We need a bit less blame and more responsibility

By Jay Kuten


YEARS ago, shortly upon arrival here, I attended a psychiatric conference in Rotorua.

An older Kiwi psychiatrist gave a lecture in which he declared that New Zealand's culture was one of blame. I was new here and, while the words registered, their meaning had not crystallised.

I prefer to think of New Zealanders as, with few exceptions, responsible adults, but I have found that assessment challenged by several recent examples.

A prime example is the violation of trust by the four convicted directors of Lombard Finance. First among equals is Sir Douglas Graham - he and Bill Jeffries were former justice ministers, lending a heavier weight to their cases.

The four were charged with having misled 4400 investors through false statements made in company prospectuses, and - under section 58 of the Securities Act - faced a maximum of five years' jail and $300,000 fines.

Having been convicted, Graham and the others appealed their sentences of community service, arguing they had not been responsible because they had not understood the signed document.

This "the-dog-ate-my-homework" defence did not prevail and the court increased their sentences to six months' home detention. At that they got off lightly - a just sentence would have required them to serve each of the 4400 investors whose savings they destroyed for one day's unpaid labour.

If you can't do the time, don't do the crime.

A second example is more local.

Some readers have praised local MP Chester Borrows for his supposed stand in criticism of UCOL for the Palmerston-based administration's failures in marketing Wanganui arts courses and not adapting to changed circumstances in the manner of other businesses.

A close reading of his article (Chronicle, February 5) shows our friend Chester with the sleight of hand of a good politician.

He manages to use fudge words such as "perception" and "impression" to underline the fact that the amalgamation of Wanganui Polytech with Palmerston's UCOL in 2002 was the work of a Labour Government. It's been 12 years - five of them under the present National Party's sway.

The withdrawal of funding for tertiary education by minister Steven Joyce, the fellow party member of Mr Borrows, receives no mention, although UCOL has used that fact as an excuse to defund Wanganui programmes, including the Community Education Service.

There is much to criticise in UCOL's management, including the allegations by some in the faculty that UCOL systematically encouraged students to apply in Palmy for courses started in Wanganui.

From Mr Borrows comes only the expectation that Palmerston will act in the best interests of Wanganui - he seems content to stand by and let our silk purses be turned into sows' ears. But before you can act to solve a problem, you must first accept some responsibility in it, not just fob it off on others' past mistakes.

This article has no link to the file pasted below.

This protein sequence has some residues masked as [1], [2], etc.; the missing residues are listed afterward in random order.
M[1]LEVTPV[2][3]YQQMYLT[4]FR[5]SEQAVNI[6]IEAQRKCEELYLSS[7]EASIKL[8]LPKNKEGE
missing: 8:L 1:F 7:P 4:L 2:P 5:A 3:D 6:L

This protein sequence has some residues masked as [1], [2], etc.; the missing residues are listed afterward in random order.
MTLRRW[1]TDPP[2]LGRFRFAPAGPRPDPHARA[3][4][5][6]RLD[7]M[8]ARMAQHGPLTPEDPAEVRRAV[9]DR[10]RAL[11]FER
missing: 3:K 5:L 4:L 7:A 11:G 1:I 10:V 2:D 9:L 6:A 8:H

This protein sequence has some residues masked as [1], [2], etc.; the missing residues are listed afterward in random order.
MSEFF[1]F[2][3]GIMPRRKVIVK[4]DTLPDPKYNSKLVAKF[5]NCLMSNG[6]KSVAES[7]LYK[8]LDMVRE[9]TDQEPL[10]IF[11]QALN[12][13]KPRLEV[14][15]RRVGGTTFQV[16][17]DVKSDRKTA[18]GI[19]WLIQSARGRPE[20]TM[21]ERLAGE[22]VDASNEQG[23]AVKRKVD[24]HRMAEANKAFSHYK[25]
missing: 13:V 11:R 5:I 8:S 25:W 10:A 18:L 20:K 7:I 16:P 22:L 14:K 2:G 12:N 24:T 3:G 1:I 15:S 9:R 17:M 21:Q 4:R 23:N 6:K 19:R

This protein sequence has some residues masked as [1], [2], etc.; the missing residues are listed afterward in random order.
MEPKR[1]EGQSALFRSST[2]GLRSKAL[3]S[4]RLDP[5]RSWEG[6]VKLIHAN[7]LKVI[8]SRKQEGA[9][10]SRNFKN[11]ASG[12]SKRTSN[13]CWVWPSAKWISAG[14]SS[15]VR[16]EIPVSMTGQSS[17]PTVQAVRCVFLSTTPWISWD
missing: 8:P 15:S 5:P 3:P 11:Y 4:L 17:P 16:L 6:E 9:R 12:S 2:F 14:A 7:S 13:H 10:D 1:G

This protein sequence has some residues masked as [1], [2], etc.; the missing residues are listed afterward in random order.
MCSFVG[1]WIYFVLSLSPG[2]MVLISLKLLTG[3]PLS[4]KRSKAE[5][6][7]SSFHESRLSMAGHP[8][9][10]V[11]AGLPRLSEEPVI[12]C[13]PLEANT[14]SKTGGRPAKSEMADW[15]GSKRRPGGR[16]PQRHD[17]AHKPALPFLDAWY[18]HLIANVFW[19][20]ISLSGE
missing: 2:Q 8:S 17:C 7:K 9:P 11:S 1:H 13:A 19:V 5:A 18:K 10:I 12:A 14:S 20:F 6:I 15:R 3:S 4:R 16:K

Finally, there's the recent brouhaha that began with skipper Dean Barker's claim Grant Dalton was responsible for the decision to grant rivals Oracle a rest day during the recent America's Cup regatta. Barker said that cost Emirates Team New Zealand the cup.

This is what we used to call "Monday morning quarterbacking" of the worst sort. Who knows what would have happened had Oracle been refused that request?

As it was, on September 18, Oracle Team USA trailed the series 8-1. With Team New Zealand on match point, Oracle came back with eight consecutive wins, one of the greatest comeback victories in sports history.

If, and it is a big if, the decision to rest was a mistake, it does no one the slightest good to air that grievance now and thereby deflect from Barker's own responsibility. Not a few suggest this is a sacking offence.

Barker needs to realise that most dirty linen is not worth airing.

For me, it raises again the question whether minister Steven Joyce and Prime Minister John Key should be subsidising this professional team engaged in a sport created for billionaires to the tune of $36 million of taxpayer money. I can think of better uses - such as tertiary education.

Jay Kuten is an American-trained forensic psychiatrist who emigrated to New Zealand for the fly fishing. He spent 40 years comforting the afflicted and intends to spend the rest afflicting the comfortable

- Wanganui Chronicle

Get the news delivered straight to your inbox

Receive the day’s news, sport and entertainment in our daily email newsletter


Have your say

1200 characters left

By and large our readers' comments are respectful and courteous. We're sure you'll fit in well.
View commenting guidelines.

Sort by
  • Oldest

© Copyright 2017, NZME. Publishing Limited

Assembled by: (static) on production bpcf02 at 25 Apr 2017 15:17:58 Processing Time: 294ms